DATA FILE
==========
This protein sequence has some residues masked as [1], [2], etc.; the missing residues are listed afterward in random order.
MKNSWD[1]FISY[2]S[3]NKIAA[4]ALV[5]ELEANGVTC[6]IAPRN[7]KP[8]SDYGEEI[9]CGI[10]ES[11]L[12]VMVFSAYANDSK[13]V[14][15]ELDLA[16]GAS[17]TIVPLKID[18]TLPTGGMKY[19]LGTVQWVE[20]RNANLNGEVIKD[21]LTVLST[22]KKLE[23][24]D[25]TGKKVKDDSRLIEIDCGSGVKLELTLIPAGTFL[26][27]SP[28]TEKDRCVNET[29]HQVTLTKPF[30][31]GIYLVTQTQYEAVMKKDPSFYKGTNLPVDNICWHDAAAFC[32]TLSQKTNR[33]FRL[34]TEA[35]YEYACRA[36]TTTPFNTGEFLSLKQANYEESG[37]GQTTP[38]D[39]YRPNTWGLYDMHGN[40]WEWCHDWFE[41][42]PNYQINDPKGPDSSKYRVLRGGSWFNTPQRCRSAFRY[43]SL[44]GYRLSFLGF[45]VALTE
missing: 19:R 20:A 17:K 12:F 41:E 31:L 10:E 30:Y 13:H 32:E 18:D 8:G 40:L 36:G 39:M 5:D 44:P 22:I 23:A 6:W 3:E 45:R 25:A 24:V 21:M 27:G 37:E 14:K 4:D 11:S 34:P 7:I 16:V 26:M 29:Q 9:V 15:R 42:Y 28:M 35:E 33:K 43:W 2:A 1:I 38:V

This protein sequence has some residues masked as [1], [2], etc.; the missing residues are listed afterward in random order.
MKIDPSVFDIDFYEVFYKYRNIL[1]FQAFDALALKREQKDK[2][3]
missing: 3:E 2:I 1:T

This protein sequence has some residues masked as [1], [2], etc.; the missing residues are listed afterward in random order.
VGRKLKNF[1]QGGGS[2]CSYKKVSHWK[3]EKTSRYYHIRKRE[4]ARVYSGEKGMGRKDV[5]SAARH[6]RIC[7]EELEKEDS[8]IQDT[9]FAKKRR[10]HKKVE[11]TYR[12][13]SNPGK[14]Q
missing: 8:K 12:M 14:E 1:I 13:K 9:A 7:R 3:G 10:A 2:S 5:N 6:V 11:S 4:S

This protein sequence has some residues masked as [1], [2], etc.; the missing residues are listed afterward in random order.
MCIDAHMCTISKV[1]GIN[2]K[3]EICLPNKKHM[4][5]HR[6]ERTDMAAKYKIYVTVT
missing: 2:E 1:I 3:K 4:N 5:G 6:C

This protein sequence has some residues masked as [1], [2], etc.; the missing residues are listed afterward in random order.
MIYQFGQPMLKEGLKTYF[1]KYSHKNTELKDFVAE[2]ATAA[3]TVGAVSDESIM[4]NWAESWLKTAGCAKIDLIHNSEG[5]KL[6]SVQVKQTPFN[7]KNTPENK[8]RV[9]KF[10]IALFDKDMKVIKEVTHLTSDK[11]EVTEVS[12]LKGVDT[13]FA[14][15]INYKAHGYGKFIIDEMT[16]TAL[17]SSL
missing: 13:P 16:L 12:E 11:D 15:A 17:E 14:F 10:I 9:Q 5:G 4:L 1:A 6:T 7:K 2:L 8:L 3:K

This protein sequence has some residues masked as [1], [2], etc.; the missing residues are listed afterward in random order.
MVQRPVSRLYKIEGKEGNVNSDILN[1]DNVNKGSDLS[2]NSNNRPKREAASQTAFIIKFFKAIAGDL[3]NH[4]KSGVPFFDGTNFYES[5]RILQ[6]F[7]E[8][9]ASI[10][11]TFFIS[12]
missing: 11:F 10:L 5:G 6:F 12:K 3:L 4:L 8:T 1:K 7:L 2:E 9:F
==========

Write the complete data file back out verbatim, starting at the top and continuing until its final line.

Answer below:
This protein sequence has some residues masked as [1], [2], etc.; the missing residues are listed afterward in random order.
MKNSWD[1]FISY[2]S[3]NKIAA[4]ALV[5]ELEANGVTC[6]IAPRN[7]KP[8]SDYGEEI[9]CGI[10]ES[11]L[12]VMVFSAYANDSK[13]V[14][15]ELDLA[16]GAS[17]TIVPLKID[18]TLPTGGMKY[19]LGTVQWVE[20]RNANLNGEVIKD[21]LTVLST[22]KKLE[23][24]D[25]TGKKVKDDSRLIEIDCGSGVKLELTLIPAGTFL[26][27]SP[28]TEKDRCVNET[29]HQVTLTKPF[30][31]GIYLVTQTQYEAVMKKDPSFYKGTNLPVDNICWHDAAAFC[32]TLSQKTNR[33]FRL[34]TEA[35]YEYACRA[36]TTTPFNTGEFLSLKQANYEESG[37]GQTTP[38]D[39]YRPNTWGLYDMHGN[40]WEWCHDWFE[41][42]PNYQINDPKGPDSSKYRVLRGGSWFNTPQRCRSAFRY[43]SL[44]GYRLSFLGF[45]VALTE
missing: 19:R 20:A 17:K 12:F 41:E 31:L 10:E 30:Y 13:H 32:E 18:D 8:G 40:L 36:G 39:M 5:D 44:P 22:I 23:A 6:W 3:E 45:R 25:A 24:V 21:M 27:G 37:E 14:K 4:D 11:S 34:P 7:I 16:V 26:M 29:Q 9:V 15:R 42:Y 28:M 35:E 33:K 43:W 2:A 1:I 38:V

This protein sequence has some residues masked as [1], [2], etc.; the missing residues are listed afterward in random order.
MKIDPSVFDIDFYEVFYKYRNIL[1]FQAFDALALKREQKDK[2][3]
missing: 3:E 2:I 1:T

This protein sequence has some residues masked as [1], [2], etc.; the missing residues are listed afterward in random order.
VGRKLKNF[1]QGGGS[2]CSYKKVSHWK[3]EKTSRYYHIRKRE[4]ARVYSGEKGMGRKDV[5]SAARH[6]RIC[7]EELEKEDS[8]IQDT[9]FAKKRR[10]HKKVE[11]TYR[12][13]SNPGK[14]Q
missing: 8:K 12:M 14:E 1:I 13:K 9:A 7:R 3:G 10:A 2:S 5:N 6:V 11:S 4:S

This protein sequence has some residues masked as [1], [2], etc.; the missing residues are listed afterward in random order.
MCIDAHMCTISKV[1]GIN[2]K[3]EICLPNKKHM[4][5]HR[6]ERTDMAAKYKIYVTVT
missing: 2:E 1:I 3:K 4:N 5:G 6:C

This protein sequence has some residues masked as [1], [2], etc.; the missing residues are listed afterward in random order.
MIYQFGQPMLKEGLKTYF[1]KYSHKNTELKDFVAE[2]ATAA[3]TVGAVSDESIM[4]NWAESWLKTAGCAKIDLIHNSEG[5]KL[6]SVQVKQTPFN[7]KNTPENK[8]RV[9]KF[10]IALFDKDMKVIKEVTHLTSDK[11]EVTEVS[12]LKGVDT[13]FA[14][15]INYKAHGYGKFIIDEMT[16]TAL[17]SSL
missing: 13:P 16:L 12:E 11:D 15:A 17:E 14:F 10:I 9:Q 5:G 4:L 1:A 6:T 7:K 2:L 8:L 3:K

This protein sequence has some residues masked as [1], [2], etc.; the missing residues are listed afterward in random order.
MVQRPVSRLYKIEGKEGNVNSDILN[1]DNVNKGSDLS[2]NSNNRPKREAASQTAFIIKFFKAIAGDL[3]NH[4]KSGVPFFDGTNFYES[5]RILQ[6]F[7]E[8][9]ASI[10][11]TFFIS[12]
missing: 11:F 10:L 5:G 6:F 12:K 3:L 4:L 8:T 1:K 7:L 2:E 9:F